But the style of “Homecoming” was all wrong: flat, clumsy in places, and completely unnecessary unless JDM was trying to disguise his source. But I had no way of knowing.

Recently, however, I’ve gained access to the Clemmie file from the JDM Collection and can now report that “Homecoming” is most definitely an act of plagiarism. Here’s the story:

“Homecoming” was published in the April 1964 issue of Knight, a periodical which began life in 1958 as Sir Knight. A glossy that featured nudity in much the same vein as most of its contemporaries, Sir Knight -- edited by Steve Madden and Richard L. Sargent for Sirkay Publishing -- also published fiction, but the authors’ names are unrecognizable and are probably pseudonyms.  Of the names in the premiere issue, only one of seven ever appeared in a different magazine, and that was Adam, another men’s magazine probably published by the same outfit. Sir Knight lasted until 1962 or 1963, when it became simply Knight, increased its shelf size (10 ½ x 13) and began purchasing work from some name writers, including Henry Slesar, Harlan Ellison, Ray Bradbury, William F. Nolan, Norman Spinrad, and even Tennessee Williams. But no-names still abounded, and Richard Maxwell had stories in many early issues of Knight.

On April 15, 1964 a JDM fan living in Macon, Georgia wrote the author a one page letter and included “Homecoming,” torn from the magazine. It read:

Dear Mr. MacDonald,

For some time I have been one of your most eager readers... I became "hooked" on your stories six years ago when I read Clemmie. Since then I have read more than thirty of your books and have regretted that I couldn't find more.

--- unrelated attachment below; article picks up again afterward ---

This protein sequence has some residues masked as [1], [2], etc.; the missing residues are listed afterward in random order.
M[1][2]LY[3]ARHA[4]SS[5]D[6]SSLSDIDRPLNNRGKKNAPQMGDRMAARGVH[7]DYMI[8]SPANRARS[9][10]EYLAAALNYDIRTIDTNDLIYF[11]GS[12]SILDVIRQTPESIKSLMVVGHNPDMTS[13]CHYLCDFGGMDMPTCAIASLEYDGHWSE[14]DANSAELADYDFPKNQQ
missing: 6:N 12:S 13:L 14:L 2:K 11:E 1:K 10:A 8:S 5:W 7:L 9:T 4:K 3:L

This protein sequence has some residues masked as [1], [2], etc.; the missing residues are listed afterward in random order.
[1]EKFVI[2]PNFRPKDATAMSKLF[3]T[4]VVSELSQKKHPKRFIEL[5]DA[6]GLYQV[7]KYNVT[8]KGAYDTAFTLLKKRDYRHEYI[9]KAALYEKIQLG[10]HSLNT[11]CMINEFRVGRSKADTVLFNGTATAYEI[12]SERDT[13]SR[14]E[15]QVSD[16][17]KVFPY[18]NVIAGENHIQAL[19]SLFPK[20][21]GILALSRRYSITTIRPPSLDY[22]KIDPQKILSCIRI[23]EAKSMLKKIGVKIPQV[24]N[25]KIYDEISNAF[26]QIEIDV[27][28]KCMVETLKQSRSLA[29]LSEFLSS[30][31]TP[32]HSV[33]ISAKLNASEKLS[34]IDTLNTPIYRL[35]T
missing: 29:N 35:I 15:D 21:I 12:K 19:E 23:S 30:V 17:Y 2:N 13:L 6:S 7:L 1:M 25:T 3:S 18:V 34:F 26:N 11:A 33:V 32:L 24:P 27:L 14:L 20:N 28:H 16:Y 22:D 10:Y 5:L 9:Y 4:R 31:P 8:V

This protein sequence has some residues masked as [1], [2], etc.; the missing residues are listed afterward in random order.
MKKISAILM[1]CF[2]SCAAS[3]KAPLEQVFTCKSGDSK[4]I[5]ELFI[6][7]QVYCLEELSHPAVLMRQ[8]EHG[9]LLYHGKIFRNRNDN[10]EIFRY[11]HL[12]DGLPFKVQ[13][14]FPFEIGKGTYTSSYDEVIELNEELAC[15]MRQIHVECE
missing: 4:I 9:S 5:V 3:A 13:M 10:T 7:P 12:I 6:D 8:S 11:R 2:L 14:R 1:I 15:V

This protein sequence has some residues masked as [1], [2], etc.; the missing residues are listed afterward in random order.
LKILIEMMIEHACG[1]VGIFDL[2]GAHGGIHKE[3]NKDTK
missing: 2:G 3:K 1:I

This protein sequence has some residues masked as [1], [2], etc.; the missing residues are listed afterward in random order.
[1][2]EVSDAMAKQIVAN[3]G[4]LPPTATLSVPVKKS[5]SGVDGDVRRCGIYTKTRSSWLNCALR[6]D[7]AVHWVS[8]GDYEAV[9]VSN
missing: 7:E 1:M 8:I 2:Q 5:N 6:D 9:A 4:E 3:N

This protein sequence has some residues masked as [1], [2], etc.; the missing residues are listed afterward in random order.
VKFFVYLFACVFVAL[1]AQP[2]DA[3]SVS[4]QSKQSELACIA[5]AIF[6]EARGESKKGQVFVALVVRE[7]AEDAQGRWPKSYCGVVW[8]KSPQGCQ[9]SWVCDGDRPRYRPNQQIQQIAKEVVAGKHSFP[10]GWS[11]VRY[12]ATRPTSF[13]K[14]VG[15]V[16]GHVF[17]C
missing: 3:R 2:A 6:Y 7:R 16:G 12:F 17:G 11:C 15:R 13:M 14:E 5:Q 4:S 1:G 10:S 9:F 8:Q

Because of this interest I suppose it was predictable that the enclosed story, "Homecoming", sounded so familiar when I read it. I decided that the similarities between this story and Clemmie were too obvious to be coincidence. There was the same fight scene broken up in the same way, the same girl dressed in the basque shirt..., the same love scene in her apartment, and the same fight at the carnival. Aside from the plot, the dialogue and descriptions were so similar that they were clearly recognizable.

It occurred to me that "Homecoming" might  be a story which you had written under a pen name. Now that I have compared the two in detail I don't think so. It seems to me that the portions of the story which were not related  to Clemmie were written in a distinctly different style.

I am sending you the clippings of this story because I know that you will be interested if you are not Richard Maxwell. If I'm wrong and the story is yours, please forgive my interference. In any event, I am extremely curious and would consider it a great favor if you would let me know.

The following week MacDonald received a second letter, this time from a fan in Van Nuys, California, alerting him to the same story. This reader had no doubt about the legality of “Homecoming”:

Last month I picked up a copy of Knight Magazine, a big magazine out here, and one of the stories is clearly pirated from your novel Clemmie. Hell, some of the scenes, especially the carnival scene are practically word for word. So, I figured you might want to see it. Maybe a thing like that wouldn't bother you, but, if it was me, I'd get so damned sore I'd want to sue everybody in sight. In any case, I tore out the sheets containing the story and am sending it along...